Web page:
The Use of Information in Clinical Problem-Solving

A Framework for Analysis

by Leonard G. Chesler, A. M. Hershdorfer, Thomas L. Lincoln

Download

Download eBook for Free

FormatFile SizeNotes
PDF file 1.6 MB

Use Adobe Acrobat Reader version 7.0 or higher for the best experience.

Purchase

Purchase Print Copy

 FormatList Price Price
Add to Cart Paperback42 pages $23.00 $18.40 20% Web Discount

Abstract

A systems-analysis framework for the organization of information in a biomedical communication network. Formal structures need to be developed to improve information handling in medicine. Tutorial constructs show relationships between present practice and medical information. Decisions under physician control are initial workup (history, examination, and lab reports), diagnosis, and therapy. Depending on the kind of information known, the physician may use supportive, patient-specific, or disease-specific therapy, or may adopt a multiple-problem policy. Each approach emphasizes a different aspect of clinical problem-solving. Further, any decision process will be subject to the factors of environment, time, uncertainty, goals, and constraints. The domination of each of these will vary the set of decisionmaking rules. Each set of variables has different dimensions. The observables may be considered as data per patient; the conceptual state variables, data per problem; the decision variable, time per problem; and control variables, data per time problem.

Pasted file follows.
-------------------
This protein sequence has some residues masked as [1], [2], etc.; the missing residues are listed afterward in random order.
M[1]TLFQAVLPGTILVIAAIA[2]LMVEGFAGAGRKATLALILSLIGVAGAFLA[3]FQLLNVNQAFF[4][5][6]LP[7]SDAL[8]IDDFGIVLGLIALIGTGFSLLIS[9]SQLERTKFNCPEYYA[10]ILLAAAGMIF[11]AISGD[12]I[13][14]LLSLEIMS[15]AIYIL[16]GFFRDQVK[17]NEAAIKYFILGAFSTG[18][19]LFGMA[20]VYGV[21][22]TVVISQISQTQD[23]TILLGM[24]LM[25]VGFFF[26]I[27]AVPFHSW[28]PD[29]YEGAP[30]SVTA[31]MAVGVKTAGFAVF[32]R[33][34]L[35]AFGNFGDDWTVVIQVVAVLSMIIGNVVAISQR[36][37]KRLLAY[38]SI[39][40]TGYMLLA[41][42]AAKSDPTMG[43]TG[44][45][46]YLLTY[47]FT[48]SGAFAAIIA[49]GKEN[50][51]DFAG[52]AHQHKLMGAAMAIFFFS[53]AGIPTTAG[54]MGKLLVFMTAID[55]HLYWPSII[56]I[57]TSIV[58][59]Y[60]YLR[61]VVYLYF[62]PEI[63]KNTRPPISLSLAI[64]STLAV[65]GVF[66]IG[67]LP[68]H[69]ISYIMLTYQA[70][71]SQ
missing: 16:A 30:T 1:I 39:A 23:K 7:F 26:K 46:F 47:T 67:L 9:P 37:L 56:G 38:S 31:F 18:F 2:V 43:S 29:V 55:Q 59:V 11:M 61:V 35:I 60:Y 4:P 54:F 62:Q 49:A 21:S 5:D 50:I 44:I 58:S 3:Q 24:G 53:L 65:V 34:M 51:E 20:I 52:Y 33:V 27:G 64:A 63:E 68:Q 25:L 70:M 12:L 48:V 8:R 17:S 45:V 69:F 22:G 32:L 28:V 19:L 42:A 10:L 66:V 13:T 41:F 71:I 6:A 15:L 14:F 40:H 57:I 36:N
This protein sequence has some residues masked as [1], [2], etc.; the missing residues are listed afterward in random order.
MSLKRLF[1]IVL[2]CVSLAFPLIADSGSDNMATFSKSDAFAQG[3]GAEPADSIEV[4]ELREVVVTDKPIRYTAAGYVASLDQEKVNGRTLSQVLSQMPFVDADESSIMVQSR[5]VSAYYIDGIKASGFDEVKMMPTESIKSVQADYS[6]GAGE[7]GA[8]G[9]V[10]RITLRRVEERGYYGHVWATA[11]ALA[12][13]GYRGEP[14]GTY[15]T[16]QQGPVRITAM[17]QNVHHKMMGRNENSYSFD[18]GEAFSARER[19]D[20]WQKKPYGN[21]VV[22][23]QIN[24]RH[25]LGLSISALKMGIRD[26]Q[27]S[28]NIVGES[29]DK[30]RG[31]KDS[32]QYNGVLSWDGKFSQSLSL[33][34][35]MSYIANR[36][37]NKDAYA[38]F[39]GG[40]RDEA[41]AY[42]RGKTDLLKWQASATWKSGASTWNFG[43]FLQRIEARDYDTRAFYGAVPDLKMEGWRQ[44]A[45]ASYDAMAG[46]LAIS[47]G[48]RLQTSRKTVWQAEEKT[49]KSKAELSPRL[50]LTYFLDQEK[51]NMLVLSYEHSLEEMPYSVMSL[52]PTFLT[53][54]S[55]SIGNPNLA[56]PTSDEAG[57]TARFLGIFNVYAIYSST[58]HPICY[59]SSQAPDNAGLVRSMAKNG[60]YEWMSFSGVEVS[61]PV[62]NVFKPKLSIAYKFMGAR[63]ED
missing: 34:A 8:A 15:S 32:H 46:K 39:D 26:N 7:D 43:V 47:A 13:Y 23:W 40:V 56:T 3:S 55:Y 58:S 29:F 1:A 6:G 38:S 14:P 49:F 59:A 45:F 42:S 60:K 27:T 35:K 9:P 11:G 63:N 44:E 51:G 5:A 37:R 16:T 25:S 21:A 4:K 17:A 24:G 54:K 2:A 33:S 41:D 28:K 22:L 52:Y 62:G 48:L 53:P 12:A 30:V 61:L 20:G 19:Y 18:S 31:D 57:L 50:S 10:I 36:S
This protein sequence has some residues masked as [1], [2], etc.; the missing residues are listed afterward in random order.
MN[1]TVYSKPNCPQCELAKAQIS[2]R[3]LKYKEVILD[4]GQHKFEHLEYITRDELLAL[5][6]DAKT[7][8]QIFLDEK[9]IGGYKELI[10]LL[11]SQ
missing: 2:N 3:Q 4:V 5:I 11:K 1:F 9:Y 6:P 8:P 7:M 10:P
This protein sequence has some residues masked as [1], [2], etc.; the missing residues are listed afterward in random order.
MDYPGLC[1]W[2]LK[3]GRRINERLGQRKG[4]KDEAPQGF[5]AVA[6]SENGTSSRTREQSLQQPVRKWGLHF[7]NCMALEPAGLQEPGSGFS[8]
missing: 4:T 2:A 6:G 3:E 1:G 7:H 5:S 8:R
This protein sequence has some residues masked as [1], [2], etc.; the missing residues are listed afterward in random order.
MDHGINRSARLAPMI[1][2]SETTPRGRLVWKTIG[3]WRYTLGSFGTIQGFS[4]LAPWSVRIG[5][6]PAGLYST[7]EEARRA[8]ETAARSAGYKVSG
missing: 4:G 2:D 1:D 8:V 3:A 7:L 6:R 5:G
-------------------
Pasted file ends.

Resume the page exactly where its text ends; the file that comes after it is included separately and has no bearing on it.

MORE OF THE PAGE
This report is part of the RAND Corporation paper series. The paper was a product of the RAND Corporation from 1948 to 2003 that captured speeches, memorials, and derivative research, usually prepared on authors' own time and meant to be the scholarly or scientific contribution of individual authors to their professional fields. Papers were less formal than reports and did not require rigorous peer review.

Permission is given to duplicate this electronic document for personal use only, as long as it is unaltered and complete. Copies may not be duplicated for commercial purposes. Unauthorized posting of RAND PDFs to a non-RAND Web site is prohibited. RAND PDFs are protected under copyright law. For information on reprint and linking permissions, please visit the RAND Permissions page.

The RAND Corporation is a nonprofit institution that helps improve policy and decisionmaking through research and analysis. RAND's publications do not necessarily reflect the opinions of its research clients and sponsors.